Proposed bill bans NLRB from stripping grad workers’ right to unionize
Stephon Johnson | 1/30/2020, 1 p.m.
U.S. Sen. Bernie Sanders introduced a bill that would restrict attempts to stop graduate students from organizing.
Last week, Sanders introduced the Respect Graduate Student Workers Act that prohibits the National Labor Relations Board from enacting a proposed rule stripping grad workers’ right to unionize.
The proposed legislation’s already been endorsed by the likes of the American Federation of Teachers, Service Employees International Union, and the American Association of University Professors.
“For far too long, the trend in our higher education system has been going in the wrong direction: longer hours, lower pay, weaker job security, and more debt,” said Sanders in a statement. “Too many Americans working within this field have to take on two or even three jobs just to get by.”
This recent attempt to push back against organized labor is part of a coordinator effort shepherded by President Donald Trump’s administration. In 2018, the Supreme Court turned public sector employment into a “right to work” venture ruling that non-public sector union members aren’t compelled to pay dues to the union despite having their salary and pay collectively bargained. The court also ruled that union fees must be opt-in for employees making it harder for unions to collect.
Barbara Bowen, president of Professional Staff Congress (the union representing faculty and staff at the City University of New York), said that higher education has followed the Trump mantra for years and has continued to fight against unionizing.
“Bernie Sanders is right: higher education as an industry is an abuser of labor,” said Bowen in a statement. “Nearly three-quarters of college faculty are in part-time or precarious jobs, including graduate employees. Most part-time and graduate employee workers are radically underpaid. Sanders’ and Pocan’s Respect Graduate Student Workers Act is an urgently needed corrective. Graduate students who work in universities are workers; they must have the right to organize.”
The NLRB recently proposed a rule to strip graduate student workers of the ability to unionize at their institutions. It would impact nearly 58,000 graduate assistants.
Democratic Congressman Mark Pocan of Wisconsin (who introduced the bill in the House of Representatives), said that this bill is meant to fight the backlash against organized labor led by the Trump administration.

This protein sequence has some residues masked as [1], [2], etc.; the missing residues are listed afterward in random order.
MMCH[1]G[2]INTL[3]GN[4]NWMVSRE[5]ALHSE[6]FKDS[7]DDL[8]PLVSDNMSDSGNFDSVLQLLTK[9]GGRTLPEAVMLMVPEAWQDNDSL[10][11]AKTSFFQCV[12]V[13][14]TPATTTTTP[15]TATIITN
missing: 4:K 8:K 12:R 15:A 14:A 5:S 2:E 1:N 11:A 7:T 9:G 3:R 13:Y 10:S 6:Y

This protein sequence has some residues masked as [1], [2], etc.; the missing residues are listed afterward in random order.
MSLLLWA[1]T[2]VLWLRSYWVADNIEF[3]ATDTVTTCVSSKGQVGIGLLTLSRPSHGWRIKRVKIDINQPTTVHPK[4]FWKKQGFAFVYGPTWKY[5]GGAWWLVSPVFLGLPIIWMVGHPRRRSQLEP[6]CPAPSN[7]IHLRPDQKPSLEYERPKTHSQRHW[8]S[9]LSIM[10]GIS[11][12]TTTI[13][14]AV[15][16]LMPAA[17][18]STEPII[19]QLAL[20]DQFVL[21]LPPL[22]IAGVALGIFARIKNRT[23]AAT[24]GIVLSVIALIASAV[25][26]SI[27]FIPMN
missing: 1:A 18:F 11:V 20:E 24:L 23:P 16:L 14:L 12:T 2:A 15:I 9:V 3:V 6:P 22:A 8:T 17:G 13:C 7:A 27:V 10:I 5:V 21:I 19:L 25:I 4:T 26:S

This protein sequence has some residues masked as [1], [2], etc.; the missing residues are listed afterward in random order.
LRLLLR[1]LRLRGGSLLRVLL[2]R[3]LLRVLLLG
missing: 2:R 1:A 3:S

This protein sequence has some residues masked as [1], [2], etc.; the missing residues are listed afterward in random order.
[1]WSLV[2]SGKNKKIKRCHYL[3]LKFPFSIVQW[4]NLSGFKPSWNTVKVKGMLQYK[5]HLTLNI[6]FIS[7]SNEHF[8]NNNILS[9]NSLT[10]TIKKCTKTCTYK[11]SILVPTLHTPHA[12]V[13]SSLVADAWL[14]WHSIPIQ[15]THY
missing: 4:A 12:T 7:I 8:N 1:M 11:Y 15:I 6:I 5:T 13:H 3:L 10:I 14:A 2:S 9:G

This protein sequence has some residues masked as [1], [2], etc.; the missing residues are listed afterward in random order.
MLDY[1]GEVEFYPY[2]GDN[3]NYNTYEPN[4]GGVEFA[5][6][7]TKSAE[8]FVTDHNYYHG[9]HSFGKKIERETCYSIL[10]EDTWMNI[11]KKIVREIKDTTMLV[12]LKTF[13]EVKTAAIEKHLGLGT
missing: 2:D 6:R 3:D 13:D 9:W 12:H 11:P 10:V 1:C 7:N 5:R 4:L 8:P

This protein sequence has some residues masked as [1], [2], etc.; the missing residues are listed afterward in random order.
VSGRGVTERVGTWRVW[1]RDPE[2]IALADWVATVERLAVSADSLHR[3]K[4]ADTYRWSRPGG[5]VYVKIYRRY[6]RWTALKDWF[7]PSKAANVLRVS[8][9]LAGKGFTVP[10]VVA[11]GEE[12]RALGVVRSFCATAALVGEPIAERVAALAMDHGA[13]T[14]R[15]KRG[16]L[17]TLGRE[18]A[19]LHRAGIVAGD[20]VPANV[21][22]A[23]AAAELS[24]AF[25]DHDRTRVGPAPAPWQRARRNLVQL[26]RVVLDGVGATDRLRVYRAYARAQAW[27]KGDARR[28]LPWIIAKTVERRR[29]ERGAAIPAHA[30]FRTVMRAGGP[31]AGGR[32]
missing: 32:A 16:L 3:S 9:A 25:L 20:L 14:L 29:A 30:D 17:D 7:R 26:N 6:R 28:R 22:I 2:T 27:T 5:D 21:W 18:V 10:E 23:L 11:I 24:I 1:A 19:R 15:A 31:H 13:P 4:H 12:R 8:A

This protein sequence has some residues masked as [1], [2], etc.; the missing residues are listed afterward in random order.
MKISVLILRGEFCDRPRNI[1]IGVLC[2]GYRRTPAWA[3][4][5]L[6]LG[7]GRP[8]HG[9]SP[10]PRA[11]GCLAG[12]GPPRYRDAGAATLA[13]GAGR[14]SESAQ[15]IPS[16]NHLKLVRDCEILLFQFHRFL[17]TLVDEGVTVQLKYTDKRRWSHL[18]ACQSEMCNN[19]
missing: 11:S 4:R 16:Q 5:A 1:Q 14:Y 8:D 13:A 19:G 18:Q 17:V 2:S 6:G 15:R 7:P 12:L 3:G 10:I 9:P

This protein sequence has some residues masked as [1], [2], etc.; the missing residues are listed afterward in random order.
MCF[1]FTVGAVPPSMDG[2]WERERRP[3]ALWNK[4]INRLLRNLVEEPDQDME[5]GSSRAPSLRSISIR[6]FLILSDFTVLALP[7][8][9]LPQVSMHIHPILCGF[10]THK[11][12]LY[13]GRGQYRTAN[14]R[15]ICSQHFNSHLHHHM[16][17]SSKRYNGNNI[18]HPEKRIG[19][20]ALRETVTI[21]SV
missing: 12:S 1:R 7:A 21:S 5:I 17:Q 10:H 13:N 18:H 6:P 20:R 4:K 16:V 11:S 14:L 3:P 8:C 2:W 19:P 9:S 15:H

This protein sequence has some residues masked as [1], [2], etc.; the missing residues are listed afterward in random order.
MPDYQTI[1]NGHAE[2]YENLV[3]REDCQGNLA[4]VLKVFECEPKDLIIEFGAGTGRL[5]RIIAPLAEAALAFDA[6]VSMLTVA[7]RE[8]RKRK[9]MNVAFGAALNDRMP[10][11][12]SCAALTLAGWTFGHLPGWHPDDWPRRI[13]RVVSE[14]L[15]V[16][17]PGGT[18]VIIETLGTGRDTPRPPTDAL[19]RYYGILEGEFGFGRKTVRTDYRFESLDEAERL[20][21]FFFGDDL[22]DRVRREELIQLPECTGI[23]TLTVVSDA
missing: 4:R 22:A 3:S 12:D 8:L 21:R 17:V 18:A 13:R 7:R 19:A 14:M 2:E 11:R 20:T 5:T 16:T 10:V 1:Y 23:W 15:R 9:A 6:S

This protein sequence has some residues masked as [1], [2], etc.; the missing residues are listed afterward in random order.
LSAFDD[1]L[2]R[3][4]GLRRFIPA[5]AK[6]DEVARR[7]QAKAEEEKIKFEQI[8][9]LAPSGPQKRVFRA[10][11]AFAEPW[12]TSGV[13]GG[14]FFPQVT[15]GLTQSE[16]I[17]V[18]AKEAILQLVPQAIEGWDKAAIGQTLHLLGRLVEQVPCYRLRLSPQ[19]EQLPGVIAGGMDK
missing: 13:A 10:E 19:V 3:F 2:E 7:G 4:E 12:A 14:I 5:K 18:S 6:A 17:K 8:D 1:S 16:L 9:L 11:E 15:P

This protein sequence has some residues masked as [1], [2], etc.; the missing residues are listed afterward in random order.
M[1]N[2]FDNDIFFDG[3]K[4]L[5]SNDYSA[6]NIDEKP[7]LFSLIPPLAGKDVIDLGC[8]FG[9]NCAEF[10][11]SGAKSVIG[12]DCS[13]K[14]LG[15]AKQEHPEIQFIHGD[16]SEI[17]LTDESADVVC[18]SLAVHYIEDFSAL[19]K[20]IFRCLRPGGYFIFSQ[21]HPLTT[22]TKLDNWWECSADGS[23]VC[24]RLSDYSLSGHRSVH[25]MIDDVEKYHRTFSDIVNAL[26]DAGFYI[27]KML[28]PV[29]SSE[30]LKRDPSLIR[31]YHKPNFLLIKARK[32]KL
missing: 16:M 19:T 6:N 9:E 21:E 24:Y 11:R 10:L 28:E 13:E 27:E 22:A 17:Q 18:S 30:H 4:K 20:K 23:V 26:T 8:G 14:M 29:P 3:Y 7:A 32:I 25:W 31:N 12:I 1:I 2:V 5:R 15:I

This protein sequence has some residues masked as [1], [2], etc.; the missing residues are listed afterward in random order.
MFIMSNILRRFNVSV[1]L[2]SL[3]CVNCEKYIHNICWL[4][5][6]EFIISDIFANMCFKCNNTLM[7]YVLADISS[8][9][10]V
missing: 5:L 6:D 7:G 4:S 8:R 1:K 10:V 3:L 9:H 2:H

“Graduate workers are a vital part of teaching and research in colleges and universities and should have an equal voice in their workplace,” stated Pocan. “Stripping graduate students of their rights to unionize is a blatant attempt to profit off the backs of workers without giving them their due. Every worker in every industry deserves the right to form a union, because all workers deserve respect in the workplace.”
A recent report by the Economic Policy Institute showed that “The Trump NLRB is committed to rolling back workers’ rights to a union and collective bargaining. It routinely advances political proposals based on flawed facts and flawed legal reasoning. Through decisions, general counsel memos, and rule making, the agency is making it more and more difficult for working people to have a voice in the workplace.”
“Stronger unions and worker protections are a key part of solving this crisis in our colleges and universities,” Sanders stated. “But instead of protecting graduate workers, the National Labor Relations Board is trying to strip them of their rights. I am proud to join Representative Pocan on this effort to push back against yet another assault by the Trump administration against working people.”
Bowen said the future of academia can be found in graduate students and the anti-union push would hurt their future.
“At CUNY, where we have had a union in place since the 1970s, graduate employees are part of the union,” said Bowen. “Being part of a union has enabled them to win health insurance, higher pay, tuition waivers and more. Grad employees are the hope of the profession; they have made the choice to go into academic work even though it requires years of study and is often poorly paid.
“As a society, we should do everything we can to support them, starting with the most basic of rights—the right to organize,” concluded Bowen.